Quinten Ramsey, who excelled as a defensive back and wide receiver at Yamhill-Carlton High School, is moving to Idaho to compete in fall football. (Marcus Larson/News-Register)
YAMHILL - In early August, Quinten Ramsey and his stepsister, Ali Barnett, anxiously awaited the Oregon School Activities Association’s (OSAA) decision on the upcoming 2020/21 sports seasons. The two were preparing for their senior seasons at Yamhill-Carlton High School when the hammer fell: Oregon fall sports were postponed to 2021.
The OSAA’s final recommendation for sports during the COVID-19 pandemic effectively cemented the Barnett and Ramsey family’s future plans.
With a future college athletic scholarship on the line, Ramsey decided to take his talents to Idaho. An all-conference defensive back and special teamer in 2018, he joined his family in their exodus from Oregon’s restrictions on prep sports.
“We knew if the OSAA’s guidelines for school and sports were changing this fall, then we would move to Idaho. We wanted a chance to participate in in-person learning and fall sports,” explained Ramsey.
Ali said the decision proved easier because of her family’s purchase of property in Idaho in May. While the Barnetts and Ramsey would’ve initially waited to move until both students’ graduation, the changeup in athletics sped along the transition, she said.
“With no sports this fall, we wanted to go sooner,” noted Ali.
Both Ramsey and Ali were three-sport athletes for the Tigers – Ramsey in football, basketball and track and field and Ali in volleyball, cheerleading and softball.
Ramsey’s athletic ability as a multi-sport athlete drew interest from Southern Virginia University. Ramsey’s former basketball coach, Heather Roberts, previously led the Knights women’s basketball program from 2014 to 2018.
Roberts notified Southern Virginia’s football coaching staff of Ramsey’s talent, and the school’s position coaches quickly added him to a recruiting list.
While the opportunity to play collegiately remains a powerful motivator for Ramsey, concluding his high school career on his own terms is also important, he said.
“Football is a big part of my life. I’ve played since I was a kid – when I was competing in Pop Warner in Vancouver. I feel like if I want to progress in this sport – which has been a major impact on my life – then I need to join a team and school where I can compete,” observed Ramsey.
During his conversation with the News-Register, Ramsey said the family’s initial choice for a new school would be the St. Maries area of Idaho, 45 miles south of Coeur d’Alene.
Rebecca Barnett, Ramsey’s mother and Ali’s stepmother, said the entire family discussed the possibility of moving. The kids were given a major vote in the process, she added, and the idea of leaving Y-C proved easier for Ali than Ramsey.
Ramsey agreed, saying, “I feel like it’s going to be a little hard. I’ve made some close bonds with people. It’s difficult to leave people who I’ve grown up around, people who wouldn’t judge me for leaving my comfort zone.”
After seven years in the community, Ramsey earned wide respect from his peers and coaches. His high school football coach, Brennon Mossholder, continually gave his family support in their decision to move to St. Maries, Ramsey noted.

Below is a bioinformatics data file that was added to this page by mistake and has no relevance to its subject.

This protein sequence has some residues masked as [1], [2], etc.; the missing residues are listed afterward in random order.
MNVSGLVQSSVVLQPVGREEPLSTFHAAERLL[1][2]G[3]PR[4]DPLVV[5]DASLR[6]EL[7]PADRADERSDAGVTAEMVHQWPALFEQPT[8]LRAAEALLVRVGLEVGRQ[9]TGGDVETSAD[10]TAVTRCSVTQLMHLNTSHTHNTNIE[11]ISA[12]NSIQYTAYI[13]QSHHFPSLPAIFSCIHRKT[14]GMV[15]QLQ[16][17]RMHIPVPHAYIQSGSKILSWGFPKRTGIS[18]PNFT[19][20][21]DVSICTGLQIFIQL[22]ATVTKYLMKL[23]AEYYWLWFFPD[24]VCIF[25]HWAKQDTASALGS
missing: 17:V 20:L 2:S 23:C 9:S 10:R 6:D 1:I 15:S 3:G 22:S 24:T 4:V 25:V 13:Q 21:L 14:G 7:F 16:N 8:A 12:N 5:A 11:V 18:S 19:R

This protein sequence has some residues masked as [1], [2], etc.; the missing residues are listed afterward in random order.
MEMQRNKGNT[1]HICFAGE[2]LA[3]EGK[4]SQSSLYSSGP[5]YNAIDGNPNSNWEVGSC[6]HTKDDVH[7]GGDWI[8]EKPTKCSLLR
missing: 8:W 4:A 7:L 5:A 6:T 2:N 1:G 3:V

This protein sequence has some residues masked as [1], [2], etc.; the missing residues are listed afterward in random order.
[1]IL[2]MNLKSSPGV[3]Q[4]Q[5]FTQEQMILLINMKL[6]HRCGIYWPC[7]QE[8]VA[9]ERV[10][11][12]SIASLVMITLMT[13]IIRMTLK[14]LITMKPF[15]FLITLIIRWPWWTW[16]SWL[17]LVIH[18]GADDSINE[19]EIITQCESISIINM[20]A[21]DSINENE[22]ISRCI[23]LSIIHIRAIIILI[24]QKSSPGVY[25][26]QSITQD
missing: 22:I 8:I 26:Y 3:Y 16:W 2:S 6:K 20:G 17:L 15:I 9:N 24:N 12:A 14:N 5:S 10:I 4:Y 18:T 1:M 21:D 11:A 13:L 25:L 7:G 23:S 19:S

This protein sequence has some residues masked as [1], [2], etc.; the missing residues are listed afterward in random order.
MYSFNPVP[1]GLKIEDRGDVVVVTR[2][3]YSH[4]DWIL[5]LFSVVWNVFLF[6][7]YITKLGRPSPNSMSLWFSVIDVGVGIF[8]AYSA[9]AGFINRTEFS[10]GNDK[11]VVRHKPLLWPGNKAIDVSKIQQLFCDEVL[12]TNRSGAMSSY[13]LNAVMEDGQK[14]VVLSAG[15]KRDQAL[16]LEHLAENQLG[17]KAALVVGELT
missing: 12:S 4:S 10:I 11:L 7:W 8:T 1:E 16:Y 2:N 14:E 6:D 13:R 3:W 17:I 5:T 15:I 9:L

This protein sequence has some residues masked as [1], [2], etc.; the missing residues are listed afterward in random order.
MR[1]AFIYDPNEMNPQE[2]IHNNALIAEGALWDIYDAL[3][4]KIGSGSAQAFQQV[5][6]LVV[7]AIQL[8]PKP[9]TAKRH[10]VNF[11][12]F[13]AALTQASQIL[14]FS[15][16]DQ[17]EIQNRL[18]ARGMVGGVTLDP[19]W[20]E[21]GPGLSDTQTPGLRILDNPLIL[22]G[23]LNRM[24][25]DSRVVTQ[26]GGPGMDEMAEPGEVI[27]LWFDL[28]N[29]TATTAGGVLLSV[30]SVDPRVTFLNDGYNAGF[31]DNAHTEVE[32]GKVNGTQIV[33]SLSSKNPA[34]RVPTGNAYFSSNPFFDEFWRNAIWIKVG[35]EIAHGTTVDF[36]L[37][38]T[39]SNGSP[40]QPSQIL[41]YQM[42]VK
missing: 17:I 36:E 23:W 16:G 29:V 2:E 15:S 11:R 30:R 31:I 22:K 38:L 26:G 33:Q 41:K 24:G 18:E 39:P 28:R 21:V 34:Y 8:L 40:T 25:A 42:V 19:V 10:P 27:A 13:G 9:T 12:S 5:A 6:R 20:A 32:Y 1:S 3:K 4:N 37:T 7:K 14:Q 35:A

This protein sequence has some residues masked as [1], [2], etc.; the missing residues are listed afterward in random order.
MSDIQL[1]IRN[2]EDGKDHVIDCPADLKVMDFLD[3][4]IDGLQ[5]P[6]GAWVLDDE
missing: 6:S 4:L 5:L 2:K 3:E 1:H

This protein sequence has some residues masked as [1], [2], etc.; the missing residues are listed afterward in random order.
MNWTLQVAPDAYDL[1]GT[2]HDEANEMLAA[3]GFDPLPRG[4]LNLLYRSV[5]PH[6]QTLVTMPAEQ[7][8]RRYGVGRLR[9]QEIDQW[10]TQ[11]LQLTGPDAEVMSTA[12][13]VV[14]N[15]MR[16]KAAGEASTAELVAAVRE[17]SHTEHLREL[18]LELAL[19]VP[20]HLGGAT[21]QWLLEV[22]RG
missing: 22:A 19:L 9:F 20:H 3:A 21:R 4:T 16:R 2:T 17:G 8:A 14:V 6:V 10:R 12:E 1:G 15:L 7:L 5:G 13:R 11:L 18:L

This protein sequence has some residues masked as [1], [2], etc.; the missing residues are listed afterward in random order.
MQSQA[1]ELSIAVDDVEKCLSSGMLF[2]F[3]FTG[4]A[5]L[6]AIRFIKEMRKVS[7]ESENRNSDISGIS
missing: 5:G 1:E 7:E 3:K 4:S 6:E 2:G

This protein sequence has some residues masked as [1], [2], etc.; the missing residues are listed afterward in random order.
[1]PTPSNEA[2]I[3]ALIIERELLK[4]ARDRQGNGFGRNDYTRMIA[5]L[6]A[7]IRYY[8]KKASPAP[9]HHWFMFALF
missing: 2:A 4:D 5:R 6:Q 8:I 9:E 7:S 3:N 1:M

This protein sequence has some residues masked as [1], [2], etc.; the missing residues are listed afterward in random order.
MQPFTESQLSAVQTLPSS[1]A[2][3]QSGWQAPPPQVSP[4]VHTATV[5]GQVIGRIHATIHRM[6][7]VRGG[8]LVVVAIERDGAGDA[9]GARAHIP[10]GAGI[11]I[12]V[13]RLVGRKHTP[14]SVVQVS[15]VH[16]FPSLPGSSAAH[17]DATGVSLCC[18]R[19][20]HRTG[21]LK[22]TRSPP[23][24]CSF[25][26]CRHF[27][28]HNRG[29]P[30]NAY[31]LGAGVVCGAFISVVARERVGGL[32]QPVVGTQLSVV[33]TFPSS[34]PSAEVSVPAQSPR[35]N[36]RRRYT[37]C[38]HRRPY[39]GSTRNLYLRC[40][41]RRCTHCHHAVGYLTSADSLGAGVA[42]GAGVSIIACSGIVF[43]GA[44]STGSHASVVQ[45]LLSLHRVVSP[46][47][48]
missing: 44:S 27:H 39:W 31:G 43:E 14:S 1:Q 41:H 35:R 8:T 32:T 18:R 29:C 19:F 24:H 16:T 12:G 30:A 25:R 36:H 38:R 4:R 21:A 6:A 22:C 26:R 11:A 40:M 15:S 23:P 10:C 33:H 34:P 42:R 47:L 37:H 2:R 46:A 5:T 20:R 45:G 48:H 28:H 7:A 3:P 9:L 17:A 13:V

Ali approached the move from an analytical perspective, explaining, “We would’ve had to say good-bye to all our friends next year when we go to college, so this is just making it happen a little sooner.”
While Ali admitted feeling torn leaving her Y-C friends, she’s “excited to meet new people in Idaho.”
Another challenging obstacle to overcome remains the separation of Ramsey from his biological dad, Kevin, who lives in Portland. “It’s difficult for him to travel so far away from his dad, who he has a very good relationship with,” said Rebecca.
Kevin’s background in football still inspires him, said Ramsey, and solidified his decision to play fall football this year.
The family remains hopeful for a scholarship to materialize from Southern Virginia’s interest in Ramsey, but they aren’t ruling out colleges in Idaho, either.
Leaving Oregon never stood as the family’s top choice, Rebecca clarified, but the state’s governance and restrictions forced their hands.
“It’s very hard for us to leave the area. I had everything planned for their senior years – cutting it short was tough for me. Going to a new school, especially for their senior years, won’t be easy,” she said.
Rebecca added, “I’m happy that the OSAA is doing something for fall sports, but it’s still an uncertainty. I’m very disappointed with the governor’s decision – it’s clearly affecting the kids.”
The variance in sports participation offered to neighboring states like Oregon and Idaho has also emphasized the financial discrepancy among families, Rebecca said. “We’re seeing who is affected in the haves and have-nots – not every family can afford to pay for club teams just so their kids can have an opportunity to play,” she noted.
Ramsey and Ali aren’t ruling out a return to Y-C following the fall sports season in Idaho. Once Ramsey has completed his senior campaign of football and Ali her final year of volleyball, the family would be amenable to venturing back to Oregon.
“It’s a strong possibility for us,” said Ramsey.
Ali’s return would likely prove contingent on a Tigers’ softball season, as she explained, “Softball is important to me. If it’s played next spring I’d be open to going back; if not, I’ll stay in Idaho.”
This story is published as part of a state collaborative of newsrooms to share Oregon coverage. The Enterprise is part of the collaborative.
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